My father has been making this amazing Gazpacho forever. It’s amazing. It’s healthy as shit. It’s inexpensive to make. It can be a side dish or its own vegetarian dinner. It’s fun to make this for picnics, BBQs, potlucks, etc, and convince people that I’m this incredible gourmet. If they only knew how easy it was to make, they’d stop peppering me with compliments, so let’s just keep this secret to ourselves, k?


  • 2 large tomatoes, peeled and chopped.

(Quick, here’s how to effectively peel a tomato: boil some water. Drop the tomato in for 10 – 15 seconds. Pull it out and drop it in an ice bath. Skin comes right off!)

  • 1 cucumber, peeled and chopped
  • 1 medium onion, skinned and chopped
  • ½  green pepper, seeded and chopped.
  • 24 oz. tomato juice (V8 will work just fine.)
  • ½ cup EVOO
  • ¾ cup red wine vinegar
  • Tobasco, Salt/Pepper, to taste


  1. Place the veggies in a blender with 2 cups of tomato juice. Puree.
  2. In a large bowl, mix the puree, EVOO, vinegar, Tobasco, and remainder of tomato juice. Stir well.
  3. Chill and serve.

Beef Stew of the Gods

2 Apr

One of the staples of my childhood dinners was Mommy’s Beef Stew. We’d eat it for dinner a few times per month, and it was one of the few meals she could make that would appease all of us. (My little brother refused vegetables, and Mom was only eating poultry and fish for a long time, so it was hard to find meals that made all of us happy.) Several years ago, Mommy passed the recipe down to me. Happy Happy Joy Joy! With my own home to run now, I make this beef stew several times per month.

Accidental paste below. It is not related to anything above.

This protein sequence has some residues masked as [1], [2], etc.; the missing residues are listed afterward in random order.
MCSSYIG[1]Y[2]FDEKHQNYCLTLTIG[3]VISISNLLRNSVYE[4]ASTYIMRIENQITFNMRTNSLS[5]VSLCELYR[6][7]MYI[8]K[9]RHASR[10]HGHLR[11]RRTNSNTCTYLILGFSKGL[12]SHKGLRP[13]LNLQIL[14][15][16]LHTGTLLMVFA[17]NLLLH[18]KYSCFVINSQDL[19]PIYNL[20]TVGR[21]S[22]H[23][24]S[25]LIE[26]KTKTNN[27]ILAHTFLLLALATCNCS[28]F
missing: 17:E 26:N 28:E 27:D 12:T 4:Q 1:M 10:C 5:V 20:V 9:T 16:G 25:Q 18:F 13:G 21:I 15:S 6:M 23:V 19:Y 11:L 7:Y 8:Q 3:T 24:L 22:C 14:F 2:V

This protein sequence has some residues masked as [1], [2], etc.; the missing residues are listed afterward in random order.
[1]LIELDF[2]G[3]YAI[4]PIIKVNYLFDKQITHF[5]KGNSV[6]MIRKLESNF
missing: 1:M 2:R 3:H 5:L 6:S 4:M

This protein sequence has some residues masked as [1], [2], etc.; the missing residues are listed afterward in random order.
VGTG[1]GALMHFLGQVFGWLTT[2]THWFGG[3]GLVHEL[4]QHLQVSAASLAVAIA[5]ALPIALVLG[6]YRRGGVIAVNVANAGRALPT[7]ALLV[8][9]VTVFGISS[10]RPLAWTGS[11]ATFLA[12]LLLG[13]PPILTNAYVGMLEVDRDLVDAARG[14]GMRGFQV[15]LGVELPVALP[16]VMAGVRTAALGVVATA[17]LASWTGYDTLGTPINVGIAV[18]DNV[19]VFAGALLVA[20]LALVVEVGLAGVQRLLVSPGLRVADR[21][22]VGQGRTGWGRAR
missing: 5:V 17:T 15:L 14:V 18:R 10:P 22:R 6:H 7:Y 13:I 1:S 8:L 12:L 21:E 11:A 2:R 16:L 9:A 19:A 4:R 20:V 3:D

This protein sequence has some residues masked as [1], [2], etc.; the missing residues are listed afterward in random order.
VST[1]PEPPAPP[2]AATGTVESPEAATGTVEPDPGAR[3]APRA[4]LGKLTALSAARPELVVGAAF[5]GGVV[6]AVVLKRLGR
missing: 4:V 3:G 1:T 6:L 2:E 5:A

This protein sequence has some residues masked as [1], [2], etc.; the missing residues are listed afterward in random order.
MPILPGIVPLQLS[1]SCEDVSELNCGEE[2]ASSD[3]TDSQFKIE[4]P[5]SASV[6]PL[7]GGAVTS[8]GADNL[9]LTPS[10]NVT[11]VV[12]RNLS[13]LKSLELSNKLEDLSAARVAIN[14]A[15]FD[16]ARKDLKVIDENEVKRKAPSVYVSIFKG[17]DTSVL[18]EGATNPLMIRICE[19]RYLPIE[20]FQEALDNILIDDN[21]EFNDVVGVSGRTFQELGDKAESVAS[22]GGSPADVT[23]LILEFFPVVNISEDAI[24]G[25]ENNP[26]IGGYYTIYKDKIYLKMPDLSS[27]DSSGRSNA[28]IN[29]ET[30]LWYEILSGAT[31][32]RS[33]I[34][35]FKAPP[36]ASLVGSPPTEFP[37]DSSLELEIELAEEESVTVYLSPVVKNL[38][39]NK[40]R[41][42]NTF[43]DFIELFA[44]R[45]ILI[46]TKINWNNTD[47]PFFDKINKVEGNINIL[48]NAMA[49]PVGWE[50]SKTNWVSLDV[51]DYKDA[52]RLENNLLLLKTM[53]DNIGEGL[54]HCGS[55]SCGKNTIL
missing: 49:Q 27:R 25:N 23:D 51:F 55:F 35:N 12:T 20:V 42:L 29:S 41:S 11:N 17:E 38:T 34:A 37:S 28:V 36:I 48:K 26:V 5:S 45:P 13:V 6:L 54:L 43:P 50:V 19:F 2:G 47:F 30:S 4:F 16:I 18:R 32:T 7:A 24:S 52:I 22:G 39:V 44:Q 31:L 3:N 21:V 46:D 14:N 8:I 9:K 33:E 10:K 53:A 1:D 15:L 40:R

Somehow, Daisy didn’t know I had this recipe. We were talking on the phone the other day, and she reminisced about my mother’s delicious beef stew. When I told her that I had the recipe and was willing to share, she actually cried tears of joy. In honor of Daisy’s successful first attempt at this dish, I’m going to share it with you, Lovely Readers. It’s easy as shit, delicious, and makes so much that you can enjoy leftovers the next day!


  • Flour and Salt/Pepper (to dredge meat)
  • Extra Virgin Olive Oil (heretofore referred to as EVOO. Thanks, Rach!)
  • Stew Meat, cubed
  • 4 cups beef broth
  • 1 small can tomato paste
  • Potatoes (I usually do 1.5 per person, so if you’re cooking for two people, use 3 potatoes, etc)
  • Carrots (same as above)


  1. Pour flour in a bowl. Season heavily with salt and pepper. Dredge the stew meat in the flour mix.
  2. Drizzle the EVOO in a large pan or Dutch oven and turn stove to medium heat. (If you’re going to toss in chopped onion or garlic, now’s the time to do it.)
  3. Brown the meat for a few minutes. Stir regularly.
  4. Add tomato paste and broth. Stir some more.
  5. Turn the heat down and simmer the concoction for an hour. Fucking stir. That’s what I always mess up; I under-stir and burn shit. Please stir.
  6. Add the potatoes and carrots. Simmer for another hour. And for the love of all things holy, FUCKING STIR!
  7. Serve when meat is tender and potatoes fall apart with a fork.

You’re welcome.